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Candy Review: Wiseman House Chocolates Wild Woman Baton Truffles

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Wiseman House Truffles

When I recently reviewed Wiseman House Almond Toffee, I alluded to the fact that my friend Greg (still awesome) not only purchased a bag of their Almond Toffee, but also a small baton of truffles.

The truffles are actually what first gave notoriety to this small line of high-end confections. Founders Kevin and LaDonne Wenzel had a dream about settling in the country and making chocolates out of their own home. In 1996, they purchased a house designed by artist Rufus Wiseman and began creating chocolates with the intention of crafting something pure, fresh, and delicious.

Neither Kevin nor LaDonne anticipated the immense popularity of their chocolate. Originally, their intention was only to give out the chocolates to family, friends, neighbors, and the occasional person who passed through the town of Hico, Texas. That all changed when a reporter stumbled through, sampled their products, and wrote a front-page review about them for a national publication.

There are many truffles sold by Wiseman House, but the box for sale at the food and wine festival was what they call their Wild Woman Baton – a six-piece assortment of truffles made of dark chocolate.

Wiseman House Truffles Open

Dark Rufus: For the purist, the rich taste of dark chocolate. Just beautiful in appearance and shaped well, as I would expect from a company that hand rolls all of their truffles. There is a fragrant smell of chocolate. The shell is soft and could be sharper. The truffle center is viscous and luscious, comprised of a great ganache that is thick like a caramel. The dark chocolate is bitter, but refined. Absolutely delicious, but leaves a thick, buttery aftertaste.

Wild Woman: For the die hard chocoholic. Deep, dark, chocolate. Winner of the 2006 “Best Truffle” from the Austin Chocolate Festival. This baby is the piece that was so popular that it launched its own baton. It retains the same shape as the Dark Rufus, but the hue is darker, and it contains a drizzle on top. The smell is fainter, indicating that the shell is firmer, which it is. The ganache center is darker and thicker than the last piece, but not too heavy. The ganache is shorter on the cream than expected, but the fine dark chocolate compensates well. The center is soft, fluffy, and enhanced by a subtle cognac flavor.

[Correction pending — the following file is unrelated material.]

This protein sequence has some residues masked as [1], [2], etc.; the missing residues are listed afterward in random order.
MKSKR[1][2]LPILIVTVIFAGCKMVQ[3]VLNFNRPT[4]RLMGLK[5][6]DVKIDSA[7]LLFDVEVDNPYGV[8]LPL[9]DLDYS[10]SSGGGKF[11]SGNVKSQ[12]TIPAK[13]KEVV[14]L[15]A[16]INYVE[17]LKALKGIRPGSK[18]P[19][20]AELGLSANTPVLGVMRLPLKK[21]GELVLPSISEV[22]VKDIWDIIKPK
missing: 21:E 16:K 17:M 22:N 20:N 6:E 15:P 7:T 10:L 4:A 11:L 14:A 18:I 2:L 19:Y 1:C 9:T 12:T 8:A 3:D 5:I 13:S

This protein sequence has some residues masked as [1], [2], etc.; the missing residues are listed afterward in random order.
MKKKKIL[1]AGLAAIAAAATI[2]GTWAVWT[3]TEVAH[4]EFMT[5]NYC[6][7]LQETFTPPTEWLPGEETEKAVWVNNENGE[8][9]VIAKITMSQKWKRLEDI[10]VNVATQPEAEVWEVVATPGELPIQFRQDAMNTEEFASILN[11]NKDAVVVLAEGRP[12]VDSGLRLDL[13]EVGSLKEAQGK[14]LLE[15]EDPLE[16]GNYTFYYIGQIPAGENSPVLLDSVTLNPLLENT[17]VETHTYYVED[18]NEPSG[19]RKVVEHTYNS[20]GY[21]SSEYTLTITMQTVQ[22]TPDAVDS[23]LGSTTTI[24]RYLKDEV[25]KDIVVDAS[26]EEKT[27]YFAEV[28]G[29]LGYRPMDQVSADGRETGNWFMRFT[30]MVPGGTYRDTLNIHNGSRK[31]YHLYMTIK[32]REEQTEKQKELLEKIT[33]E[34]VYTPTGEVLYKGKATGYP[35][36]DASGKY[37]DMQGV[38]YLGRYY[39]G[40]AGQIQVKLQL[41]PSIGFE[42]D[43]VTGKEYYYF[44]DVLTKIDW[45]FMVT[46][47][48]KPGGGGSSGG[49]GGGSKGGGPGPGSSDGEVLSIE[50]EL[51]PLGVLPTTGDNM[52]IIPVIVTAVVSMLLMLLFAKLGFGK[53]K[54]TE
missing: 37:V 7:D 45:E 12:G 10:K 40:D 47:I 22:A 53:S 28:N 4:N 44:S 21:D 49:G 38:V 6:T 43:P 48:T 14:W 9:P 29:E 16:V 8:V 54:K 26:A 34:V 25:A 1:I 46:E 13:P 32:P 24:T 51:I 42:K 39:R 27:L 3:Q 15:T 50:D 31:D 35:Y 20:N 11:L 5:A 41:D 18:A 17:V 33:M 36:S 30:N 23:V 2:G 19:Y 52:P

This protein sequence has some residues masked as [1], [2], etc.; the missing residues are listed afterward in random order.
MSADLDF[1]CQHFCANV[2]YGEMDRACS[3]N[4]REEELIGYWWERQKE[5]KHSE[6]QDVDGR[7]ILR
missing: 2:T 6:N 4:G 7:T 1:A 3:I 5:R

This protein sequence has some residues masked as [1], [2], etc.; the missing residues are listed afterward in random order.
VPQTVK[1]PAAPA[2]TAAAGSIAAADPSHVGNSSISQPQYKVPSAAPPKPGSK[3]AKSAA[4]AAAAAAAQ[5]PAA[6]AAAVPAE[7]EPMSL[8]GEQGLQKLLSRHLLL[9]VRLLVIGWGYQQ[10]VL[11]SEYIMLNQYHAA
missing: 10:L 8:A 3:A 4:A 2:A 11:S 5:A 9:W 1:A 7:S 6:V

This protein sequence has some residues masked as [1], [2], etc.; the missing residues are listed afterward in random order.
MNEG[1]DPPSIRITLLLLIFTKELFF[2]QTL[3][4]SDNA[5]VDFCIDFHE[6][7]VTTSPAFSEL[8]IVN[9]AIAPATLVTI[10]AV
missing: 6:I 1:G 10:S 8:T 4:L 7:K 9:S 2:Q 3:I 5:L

Snooky: Sugar encrusted bittersweet chocolate ganache with coffee. Easily distinguished from any of the other pieces because of the sugar coating and that you can smell the coffee center. The truffle is firm to the touch, with a perfect hard shell. The textural contrast of the shell, sugar, and center is admirable, and this is one of the rare instances where I don’t mind a flavorless sanding of sugar. The ganache center is the thickest yet; I can taste the coffee, but it is overpowered by alcohol. The shell also melts at a different temperature than the center, creating a weird juxtaposition by the end.

Mystery?: There was no description of the sixth truffle on their website, so I have no idea what this piece is. However, the shell is firm with a nice snap. The ganache center is buttery and light with a creamy center. It is the most refined of the pieces with a pure presentation of fresh chocolate without any flare. Reminded me of a milk chocolate version of the Dark Rufus.

Gran Saman: At seventy percent cocoa, this is our darkest and most robust piece with complex flavor variety, and fruity notes. Gorgeous to look at. It’s smooth with a silver speck painted atop. The truffle has a firm shell with a potent center (like eating a whole box’s worth) that is both thick and creamy. Fruit notes are present, but the chocolate is too strong, literally choking me by the end.

Love Potion: Belgian milk chocolate marked with pure gold. Dark center ganache with the magic combination of cinnamon and a delayed surprise of chipotle pepper. From descriptions alone, I wanted to save this for last. The truffle is fragrant, and the firmness of the shell is a medium compared to the rest. The center is creamy, texturally different from the shell in a noticeable way that adds a nice subtlety. I taste fruit, cinnamon, and a nice but not biting heat from the chipotle. It is the most complex piece in the baton. It was a wise move to utilize a milk chocolate shell for this piece as a dark would mar the intricacies of the gananche.

I really enjoyed about half of these. The other half just seemed too overdone and rich for my preference. Wiseman succeeds best when it is simplest, a clear throwback to why their Almond Toffee is so successful. Possibly I would be more impressed if I sampled their entire truffle line, but for the moment, my limited opinion relegates these to the middle of the pack: They are better than your average truffle, but there are certainly more delectable brands to be found.

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